Sweden played a crucial part in the progressive rock revival of the 1990s, but amid dark-sounding King Crimson-influenced bands like Anekdoten and Anglagard, the positive-thinking Yes-enlightened act the Flower Kings felt almost out of place. Yet, the Flower Kings became, along with the American Spock's Beard, the '90s prog rock band with the largest fan base, the biggest sales, and the widest international appeal.

The Flower Kings came to life in August 1994, but retrospectively, their first album came out before their inception. That year, guitarist/singer/composer Roine Stolt, who enjoyed relative European fame in the 1970s as a member of the Swedish progressive rock band Kaipa, brought together ex-Jonas Hellborg drummer Jaime Salazar and ex-Samla Mammas Manna percussionist Hans Bruniusson to record a solo album, The Flower King. Stolt's music was graced by a Jon Anderson-like aura and combined complex structures with catchy heartfelt melodies, and the prog fans welcomed the album with open arms. Roine brought in brother Michael Stolt (bass, vocals) and longtime friend Tomas Bodin (keyboards) to perform the material live, and thus the Flower Kings were born and The Flower King, the album, is now usually perceived as the band's first.

Back in the World of Adventures was released in November 1995 on the band's own label, Foxtrot Music, and contained the stage favorite "Big Puzzle," while the Flower Kings started to tour in Europe. It was shortly followed by Retropolis (May 1996), the band's most '70s-influenced album to date, which yielded "The Judas Kiss" and "There Is More to This World," still arguably one of their best anthems. Retropolis helped the Flower Kings reach Japan, South America, and North America (especially Quebec). The mammoth two-CD set Stardust We Are, which included "In the Eyes of the World," "Church of Your Heart," and the 25-minute epic "Stardust We Are," was released in 1997. With four albums (including one double CD) released in less than four years, music critics around the world started to wonder how Roine Stolt managed to write this fast. Obvious filler material on Stardust We Are had people thinking the band should have been a bit more selective and made it a one-CD affair. Still, the band's fan base was growing, as were the sales. A compilation album, Scanning the Greenhouse (containing a fantastic rendition of Genesis' "The Cinema Show") was released to prepare Americans for the band's first U.S. tour, and a limited-edition CD containing live improvisations and unreleased tracks was issued by Ipso Facto for the Quebec market, while Roine Stolt released his critically acclaimed solo album Hydrophonia -- all in a year's work.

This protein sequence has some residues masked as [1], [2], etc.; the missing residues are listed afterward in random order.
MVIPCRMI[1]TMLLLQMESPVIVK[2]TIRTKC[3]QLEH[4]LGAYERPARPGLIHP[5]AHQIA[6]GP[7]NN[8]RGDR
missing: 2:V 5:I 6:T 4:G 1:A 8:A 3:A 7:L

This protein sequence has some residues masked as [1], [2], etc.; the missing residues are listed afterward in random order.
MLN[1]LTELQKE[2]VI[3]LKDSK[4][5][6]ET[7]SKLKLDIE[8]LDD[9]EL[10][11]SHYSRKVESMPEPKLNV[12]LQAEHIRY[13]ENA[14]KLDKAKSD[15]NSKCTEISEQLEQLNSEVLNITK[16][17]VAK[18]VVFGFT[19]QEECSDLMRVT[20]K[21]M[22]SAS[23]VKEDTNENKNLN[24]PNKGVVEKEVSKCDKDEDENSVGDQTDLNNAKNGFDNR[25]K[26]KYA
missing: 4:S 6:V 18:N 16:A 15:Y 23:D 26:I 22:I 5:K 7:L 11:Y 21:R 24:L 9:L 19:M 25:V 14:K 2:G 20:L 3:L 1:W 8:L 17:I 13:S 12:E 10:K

Another two-CD set, Flower Power, saw the light of day in early 1999. Even more ambitious, it contained the 60-minute suite "Garden of Dreams" and the quirky "Psychedelic Postcard," which paid tribute to one of Roine's main (although rarely detected) influences: Frank Zappa. Flower Power was the band's first album to be released in the U.S. by Inside Out Music America, which acquired rights to the band's complete catalog for domestic distribution. The Flower Kings' first live album, Alive on Planet Earth, was released in 2000 while Roine was touring with the supergroup Transatlantic (with Pete Trewavas of Marillion, Neal Morse of Spock's Beard, and Mike Portnoy of Dream Theater). A new studio album, titled Space Revolver, followed later that year with bassist Jonas Reingold replacing Michael Stolt. Unfold the Future appeared in 2002, with the live set Meet the Flower Kings following in 2003. Paradox Hotel was released in 2006. ~ François Couture, Rovi